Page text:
Dictionary of Christian Biography and Literature to the End of the Sixth Century/Eustochius (6), patriarch of Jerusalem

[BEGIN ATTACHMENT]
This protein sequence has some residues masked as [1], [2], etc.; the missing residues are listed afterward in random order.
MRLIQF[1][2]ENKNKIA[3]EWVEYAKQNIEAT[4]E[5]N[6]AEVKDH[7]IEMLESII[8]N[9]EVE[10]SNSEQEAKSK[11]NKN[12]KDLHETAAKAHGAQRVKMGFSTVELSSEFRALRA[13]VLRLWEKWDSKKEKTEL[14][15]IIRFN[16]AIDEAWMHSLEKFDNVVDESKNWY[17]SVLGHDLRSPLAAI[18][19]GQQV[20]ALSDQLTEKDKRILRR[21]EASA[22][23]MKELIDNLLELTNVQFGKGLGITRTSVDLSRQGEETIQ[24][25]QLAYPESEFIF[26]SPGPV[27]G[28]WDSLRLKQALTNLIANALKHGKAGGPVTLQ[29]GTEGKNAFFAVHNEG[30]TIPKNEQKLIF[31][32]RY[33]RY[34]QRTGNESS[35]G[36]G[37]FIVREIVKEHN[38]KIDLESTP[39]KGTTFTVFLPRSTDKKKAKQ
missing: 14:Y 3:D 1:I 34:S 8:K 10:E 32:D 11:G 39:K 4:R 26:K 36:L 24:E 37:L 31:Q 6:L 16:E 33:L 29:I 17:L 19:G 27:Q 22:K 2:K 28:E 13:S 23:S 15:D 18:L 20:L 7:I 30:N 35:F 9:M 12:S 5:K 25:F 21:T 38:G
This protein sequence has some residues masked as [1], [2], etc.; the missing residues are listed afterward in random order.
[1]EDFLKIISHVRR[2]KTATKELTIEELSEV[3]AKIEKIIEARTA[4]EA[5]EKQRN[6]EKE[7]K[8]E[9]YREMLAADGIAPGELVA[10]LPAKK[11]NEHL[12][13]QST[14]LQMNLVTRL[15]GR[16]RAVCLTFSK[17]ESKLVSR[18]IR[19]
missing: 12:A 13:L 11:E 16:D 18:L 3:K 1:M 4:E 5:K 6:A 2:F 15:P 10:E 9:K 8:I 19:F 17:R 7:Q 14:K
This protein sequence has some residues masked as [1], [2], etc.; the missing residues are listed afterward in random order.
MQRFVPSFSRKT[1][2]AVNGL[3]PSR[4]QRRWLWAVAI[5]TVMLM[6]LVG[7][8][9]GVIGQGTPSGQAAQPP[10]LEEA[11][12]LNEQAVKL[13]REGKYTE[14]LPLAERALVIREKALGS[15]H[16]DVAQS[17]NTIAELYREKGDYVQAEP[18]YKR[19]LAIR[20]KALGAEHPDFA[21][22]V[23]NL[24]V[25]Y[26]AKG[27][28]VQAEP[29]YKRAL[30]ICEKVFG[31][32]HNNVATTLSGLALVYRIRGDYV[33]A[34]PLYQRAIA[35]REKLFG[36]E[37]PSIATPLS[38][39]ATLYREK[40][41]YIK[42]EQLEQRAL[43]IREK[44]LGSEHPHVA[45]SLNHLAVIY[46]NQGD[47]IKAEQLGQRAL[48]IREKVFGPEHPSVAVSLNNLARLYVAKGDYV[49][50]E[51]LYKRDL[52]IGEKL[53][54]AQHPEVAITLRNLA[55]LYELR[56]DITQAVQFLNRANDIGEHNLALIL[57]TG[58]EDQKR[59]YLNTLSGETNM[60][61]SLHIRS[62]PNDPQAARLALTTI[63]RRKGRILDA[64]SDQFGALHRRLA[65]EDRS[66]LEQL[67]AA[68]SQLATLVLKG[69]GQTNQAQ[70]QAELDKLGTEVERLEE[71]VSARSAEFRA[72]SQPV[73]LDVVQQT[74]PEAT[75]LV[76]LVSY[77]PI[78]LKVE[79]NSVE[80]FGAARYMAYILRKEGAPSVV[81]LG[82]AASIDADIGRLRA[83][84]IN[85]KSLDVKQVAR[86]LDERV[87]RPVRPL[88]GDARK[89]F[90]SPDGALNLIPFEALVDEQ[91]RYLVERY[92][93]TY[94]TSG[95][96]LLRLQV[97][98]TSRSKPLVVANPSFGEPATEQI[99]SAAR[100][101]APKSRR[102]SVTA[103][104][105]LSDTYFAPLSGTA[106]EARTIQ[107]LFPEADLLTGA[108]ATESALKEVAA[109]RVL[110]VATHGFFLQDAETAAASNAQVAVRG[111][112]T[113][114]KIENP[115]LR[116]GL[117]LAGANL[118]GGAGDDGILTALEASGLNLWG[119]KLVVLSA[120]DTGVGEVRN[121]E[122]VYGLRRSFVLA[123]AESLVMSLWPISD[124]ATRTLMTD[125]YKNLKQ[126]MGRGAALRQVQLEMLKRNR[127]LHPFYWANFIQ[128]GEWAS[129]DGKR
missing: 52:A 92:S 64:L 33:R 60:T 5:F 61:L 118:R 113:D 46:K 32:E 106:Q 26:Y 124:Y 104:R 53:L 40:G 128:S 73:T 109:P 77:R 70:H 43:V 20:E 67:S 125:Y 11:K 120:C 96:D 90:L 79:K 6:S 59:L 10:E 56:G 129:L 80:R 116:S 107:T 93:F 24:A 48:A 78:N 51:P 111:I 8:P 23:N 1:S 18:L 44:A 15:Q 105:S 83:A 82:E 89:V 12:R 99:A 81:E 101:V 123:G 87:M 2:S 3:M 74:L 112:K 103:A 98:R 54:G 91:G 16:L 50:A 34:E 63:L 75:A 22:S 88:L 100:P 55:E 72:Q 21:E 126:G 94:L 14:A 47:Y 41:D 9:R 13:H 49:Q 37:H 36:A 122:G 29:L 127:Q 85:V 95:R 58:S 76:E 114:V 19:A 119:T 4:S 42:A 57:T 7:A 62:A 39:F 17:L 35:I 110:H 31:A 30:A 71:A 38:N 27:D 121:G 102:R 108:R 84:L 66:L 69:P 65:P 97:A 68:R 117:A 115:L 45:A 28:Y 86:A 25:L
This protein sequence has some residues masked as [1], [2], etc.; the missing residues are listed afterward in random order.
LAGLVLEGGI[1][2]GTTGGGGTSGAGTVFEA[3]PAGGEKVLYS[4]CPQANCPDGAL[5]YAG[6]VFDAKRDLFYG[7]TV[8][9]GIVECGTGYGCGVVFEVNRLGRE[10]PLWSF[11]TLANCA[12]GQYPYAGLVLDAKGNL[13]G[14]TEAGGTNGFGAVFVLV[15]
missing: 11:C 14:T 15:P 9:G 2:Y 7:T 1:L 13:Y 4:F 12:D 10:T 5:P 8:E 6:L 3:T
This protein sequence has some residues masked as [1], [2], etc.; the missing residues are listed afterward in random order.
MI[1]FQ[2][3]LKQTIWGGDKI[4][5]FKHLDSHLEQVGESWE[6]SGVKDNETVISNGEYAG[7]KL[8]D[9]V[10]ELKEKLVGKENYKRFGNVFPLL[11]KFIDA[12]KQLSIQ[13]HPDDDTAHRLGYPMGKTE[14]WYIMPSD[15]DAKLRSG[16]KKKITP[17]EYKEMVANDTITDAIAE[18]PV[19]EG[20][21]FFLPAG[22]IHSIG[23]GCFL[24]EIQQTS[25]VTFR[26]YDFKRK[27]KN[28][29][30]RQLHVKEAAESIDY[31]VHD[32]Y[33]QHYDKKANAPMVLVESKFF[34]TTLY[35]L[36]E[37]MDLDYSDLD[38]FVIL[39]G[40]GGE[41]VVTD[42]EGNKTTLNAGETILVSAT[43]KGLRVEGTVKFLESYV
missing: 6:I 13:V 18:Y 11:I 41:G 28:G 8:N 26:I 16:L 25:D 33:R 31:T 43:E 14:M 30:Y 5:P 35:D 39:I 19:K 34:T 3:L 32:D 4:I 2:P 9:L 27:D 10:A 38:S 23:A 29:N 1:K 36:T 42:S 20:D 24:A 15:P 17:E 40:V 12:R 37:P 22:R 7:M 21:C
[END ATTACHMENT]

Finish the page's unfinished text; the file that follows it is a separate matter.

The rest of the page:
Eustochius (6), patriarch of Jerusalem, in succession to Peter, and, according to Papebroch, from a.d. 544 to 556. On the death of Peter, Eustochius, oeconomus of the church of Alexandria but residing at Constantinople, was favoured by the emperor Justinian in preference to Macarius, an Origenist, who had been first elected. At the synod of Constantinople, 553 Eustochius was represented by three legates, Stephanus bp. of Raphia, Georgius bp. of Tiberias, Damasus bp. of Sozusa or Sozytana (Mansi, ix. 173 c.); and when the acts m condemnation of Origenism were sent by the emperor to Jerusalem, all the bishops of Palestine except Alexander of Abila confirmed them. But in the monasteries of that province, and especially in that named the New Laura, the partisans of the proscribed opinions grew daily more powerful, notwithstanding the resolute efforts of the patriarch against them. In 555, after eight months of persistent admonition, Eustochius went in person, with the dux Anastasius, to the New Laura, and forcibly expelled the whole body, replacing them by 60 monks from the principal laura and 60 from other orthodox monasteries of the desert, under the prior Joannes. Origenism was thus rooted out of Palestine. According to Victor Tununensis, Eustochius was removed from the patriarchate, and Macarius restored. Cyrillus Scythopol. in Coteler. Monum. Eccles. Graec. iii. 373; Evagr. H. E. iv. 37, 38; Victor Tunun. in Patr. Lat. lxviii. 962 A; Theoph. Chronog. A.M. 6060; Papebroch, Patriarch. Hierosol. in Boll. Acta SS. Intro. to vol. iii. of May, p. xxvii.; Le Quien, Or. Chr. iii. 210. Pagi (ann. 561 iii.) discusses the chronology. See also Clinton, F. R. 537, 557.